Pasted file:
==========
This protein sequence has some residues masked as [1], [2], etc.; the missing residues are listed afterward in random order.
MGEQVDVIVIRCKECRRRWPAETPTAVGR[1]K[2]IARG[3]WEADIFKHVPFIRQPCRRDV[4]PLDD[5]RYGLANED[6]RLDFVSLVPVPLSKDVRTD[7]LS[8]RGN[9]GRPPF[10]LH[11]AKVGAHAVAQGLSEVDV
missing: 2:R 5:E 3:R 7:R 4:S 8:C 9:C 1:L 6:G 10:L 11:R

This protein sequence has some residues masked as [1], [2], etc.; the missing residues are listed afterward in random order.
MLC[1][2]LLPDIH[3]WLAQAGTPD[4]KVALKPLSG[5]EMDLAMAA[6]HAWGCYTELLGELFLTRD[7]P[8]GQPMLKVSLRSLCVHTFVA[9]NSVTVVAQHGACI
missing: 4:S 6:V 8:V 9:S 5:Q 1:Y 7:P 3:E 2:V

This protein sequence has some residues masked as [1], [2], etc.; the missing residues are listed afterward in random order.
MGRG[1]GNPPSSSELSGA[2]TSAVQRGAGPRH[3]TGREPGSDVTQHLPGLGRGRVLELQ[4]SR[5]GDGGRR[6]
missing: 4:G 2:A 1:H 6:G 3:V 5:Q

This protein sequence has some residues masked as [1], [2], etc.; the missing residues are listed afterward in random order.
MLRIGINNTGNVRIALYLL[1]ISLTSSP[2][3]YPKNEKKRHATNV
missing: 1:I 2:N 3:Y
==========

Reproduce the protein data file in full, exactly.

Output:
This protein sequence has some residues masked as [1], [2], etc.; the missing residues are listed afterward in random order.
MGEQVDVIVIRCKECRRRWPAETPTAVGR[1]K[2]IARG[3]WEADIFKHVPFIRQPCRRDV[4]PLDD[5]RYGLANED[6]RLDFVSLVPVPLSKDVRTD[7]LS[8]RGN[9]GRPPF[10]LH[11]AKVGAHAVAQGLSEVDV
missing: 2:R 5:E 3:R 7:R 4:S 8:C 9:C 1:L 6:G 10:L 11:R

This protein sequence has some residues masked as [1], [2], etc.; the missing residues are listed afterward in random order.
MLC[1][2]LLPDIH[3]WLAQAGTPD[4]KVALKPLSG[5]EMDLAMAA[6]HAWGCYTELLGELFLTRD[7]P[8]GQPMLKVSLRSLCVHTFVA[9]NSVTVVAQHGACI
missing: 4:S 6:V 8:V 9:S 5:Q 1:Y 7:P 3:E 2:V

This protein sequence has some residues masked as [1], [2], etc.; the missing residues are listed afterward in random order.
MGRG[1]GNPPSSSELSGA[2]TSAVQRGAGPRH[3]TGREPGSDVTQHLPGLGRGRVLELQ[4]SR[5]GDGGRR[6]
missing: 4:G 2:A 1:H 6:G 3:V 5:Q

This protein sequence has some residues masked as [1], [2], etc.; the missing residues are listed afterward in random order.
MLRIGINNTGNVRIALYLL[1]ISLTSSP[2][3]YPKNEKKRHATNV
missing: 1:I 2:N 3:Y